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4

Yes. Moreover, even if they were not urinating at the time of death, they likely would at death, assuming adequate filling of the urinary bladder. There are two sphincters that close off the urethra. One is under control of the autonomic nervous system and the other is voluntarily controlled (somatic). At death, both sphincters will relax, releasing the ...


2

The WHO has data from 2002 where they classified cause of death. I have treated the following as natural causes: Cardiovascular disease (29.34%) Infectious & Parasitic disease (23.04%) Cancers (12.49%) Respiratory disease (6.49%) Perinatal conditions (4.32%) Digestive disease (3.45%) Neuropsychiatric disorders (1.95%) Diabetes (1.73%) Genitourinary ...


2

There are species where cells and even whole organisms can go into a state called cryptobiosis where their metabolism is suspended but can be revived later. This usually happens when the conditions become too bad for survival (dry/cold etc.) and is reversed once the conditions improve again (rehydration warming up). One prominent and fascinating example are ...


1

Stretching the limits of what is known a bit, there is an interesting example of a phage (virus that infects bacteria) infecting a photosynthetic bacterium in the ocean that deserves mentioning. What is amazing here is that the phage has certain genes that are required for photosynthesis within its genome. Why does it have these? The phage extends the ...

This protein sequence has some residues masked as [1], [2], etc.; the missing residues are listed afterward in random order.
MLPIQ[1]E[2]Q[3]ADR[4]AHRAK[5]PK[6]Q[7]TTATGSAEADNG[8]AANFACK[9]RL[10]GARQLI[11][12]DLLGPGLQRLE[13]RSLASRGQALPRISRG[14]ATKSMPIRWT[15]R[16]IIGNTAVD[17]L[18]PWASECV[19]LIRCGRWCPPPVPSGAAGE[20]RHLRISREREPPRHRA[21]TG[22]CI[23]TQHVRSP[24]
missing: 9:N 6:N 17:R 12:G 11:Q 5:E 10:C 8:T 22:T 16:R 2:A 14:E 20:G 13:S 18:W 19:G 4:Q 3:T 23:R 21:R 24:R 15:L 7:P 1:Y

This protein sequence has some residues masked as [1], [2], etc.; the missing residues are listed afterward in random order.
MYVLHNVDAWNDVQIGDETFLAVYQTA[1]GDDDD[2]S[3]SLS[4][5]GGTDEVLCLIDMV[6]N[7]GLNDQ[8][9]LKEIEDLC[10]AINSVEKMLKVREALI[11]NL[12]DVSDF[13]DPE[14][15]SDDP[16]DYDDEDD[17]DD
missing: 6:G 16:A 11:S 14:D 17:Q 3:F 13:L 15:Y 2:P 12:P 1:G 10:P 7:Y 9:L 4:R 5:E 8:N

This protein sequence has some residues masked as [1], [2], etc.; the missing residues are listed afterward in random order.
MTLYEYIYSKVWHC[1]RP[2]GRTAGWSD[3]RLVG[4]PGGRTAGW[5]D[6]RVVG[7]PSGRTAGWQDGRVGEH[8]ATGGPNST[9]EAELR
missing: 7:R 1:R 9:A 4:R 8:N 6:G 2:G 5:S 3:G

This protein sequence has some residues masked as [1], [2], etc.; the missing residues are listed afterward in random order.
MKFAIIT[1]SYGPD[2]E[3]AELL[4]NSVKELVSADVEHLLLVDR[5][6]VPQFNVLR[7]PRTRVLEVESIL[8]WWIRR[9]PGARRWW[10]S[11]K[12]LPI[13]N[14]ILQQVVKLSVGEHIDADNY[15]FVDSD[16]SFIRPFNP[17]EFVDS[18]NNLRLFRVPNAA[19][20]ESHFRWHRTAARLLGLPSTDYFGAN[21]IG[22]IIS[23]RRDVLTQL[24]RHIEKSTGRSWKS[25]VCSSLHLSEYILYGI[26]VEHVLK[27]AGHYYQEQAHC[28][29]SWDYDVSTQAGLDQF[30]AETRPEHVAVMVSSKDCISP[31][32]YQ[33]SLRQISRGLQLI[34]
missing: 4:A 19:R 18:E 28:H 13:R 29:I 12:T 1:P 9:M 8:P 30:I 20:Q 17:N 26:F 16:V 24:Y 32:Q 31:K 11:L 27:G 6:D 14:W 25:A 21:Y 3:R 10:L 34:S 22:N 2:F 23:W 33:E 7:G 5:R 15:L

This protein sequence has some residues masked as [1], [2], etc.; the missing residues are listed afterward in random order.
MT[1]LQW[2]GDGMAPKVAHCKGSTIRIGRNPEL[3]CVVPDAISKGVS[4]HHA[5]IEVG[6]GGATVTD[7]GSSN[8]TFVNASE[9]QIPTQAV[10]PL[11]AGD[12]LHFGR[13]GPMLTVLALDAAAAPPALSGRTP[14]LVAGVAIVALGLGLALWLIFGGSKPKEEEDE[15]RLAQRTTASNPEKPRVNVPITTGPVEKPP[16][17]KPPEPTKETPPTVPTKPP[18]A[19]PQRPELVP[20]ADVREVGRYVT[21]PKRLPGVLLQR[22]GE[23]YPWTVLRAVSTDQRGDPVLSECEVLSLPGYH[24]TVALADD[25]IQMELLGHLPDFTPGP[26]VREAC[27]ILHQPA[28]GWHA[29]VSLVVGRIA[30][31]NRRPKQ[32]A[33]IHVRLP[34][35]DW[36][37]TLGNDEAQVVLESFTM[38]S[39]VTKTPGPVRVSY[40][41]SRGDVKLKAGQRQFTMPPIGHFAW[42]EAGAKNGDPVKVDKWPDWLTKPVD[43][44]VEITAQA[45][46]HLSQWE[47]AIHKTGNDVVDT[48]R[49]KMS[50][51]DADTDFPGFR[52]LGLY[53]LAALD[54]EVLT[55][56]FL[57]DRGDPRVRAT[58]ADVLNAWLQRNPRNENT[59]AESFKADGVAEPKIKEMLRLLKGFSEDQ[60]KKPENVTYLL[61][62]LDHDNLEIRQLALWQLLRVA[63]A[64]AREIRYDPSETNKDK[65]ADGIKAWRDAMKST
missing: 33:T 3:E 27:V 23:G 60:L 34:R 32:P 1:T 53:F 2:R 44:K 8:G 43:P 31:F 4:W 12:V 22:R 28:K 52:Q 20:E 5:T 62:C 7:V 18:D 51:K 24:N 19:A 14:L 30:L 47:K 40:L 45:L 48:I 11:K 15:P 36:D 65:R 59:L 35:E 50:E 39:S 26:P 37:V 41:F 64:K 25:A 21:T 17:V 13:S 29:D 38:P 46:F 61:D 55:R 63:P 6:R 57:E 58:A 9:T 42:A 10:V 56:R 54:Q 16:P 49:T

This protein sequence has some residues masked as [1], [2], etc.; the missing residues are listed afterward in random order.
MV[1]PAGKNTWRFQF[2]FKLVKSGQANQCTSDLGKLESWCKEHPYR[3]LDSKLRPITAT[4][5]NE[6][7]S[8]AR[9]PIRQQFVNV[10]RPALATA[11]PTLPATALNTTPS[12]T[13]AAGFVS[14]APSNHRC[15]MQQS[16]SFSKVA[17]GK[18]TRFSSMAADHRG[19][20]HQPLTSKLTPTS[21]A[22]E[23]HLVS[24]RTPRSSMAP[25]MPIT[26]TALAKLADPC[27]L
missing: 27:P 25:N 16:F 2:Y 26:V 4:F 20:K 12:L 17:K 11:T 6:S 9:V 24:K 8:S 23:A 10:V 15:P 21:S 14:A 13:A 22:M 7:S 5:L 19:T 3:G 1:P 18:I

7

Note: This answer is a complement to @Christiaan's answer, and is partly reusing stuff from this related answer. Since you are specifically asking about viruses, I thought that it might be interesting to mention that similar behaviour changes as those mentioned for fungi can also be caused by viruses. See e.g. this quote from Roy et al. (2006): In ...


49

You must tell facts from fiction; viruses need living cells to replicate, because they do not have the molecular machinery at hand to generate energy and construct building blocks essential to life. So no, viruses cannot bring back the dead or revitalize dead cells. The thing that comes close to it are zombie ants. These ants have been infected by a ...


-2

In my opinion smell could have an impact on why we buried the dead but I also theorize we did this so our family members or friends would not get eaten by a scavanging animal. I would assume being eaten was a constant worry while alive and probably a fear among early man to be eaten after death. That's just my theory though.



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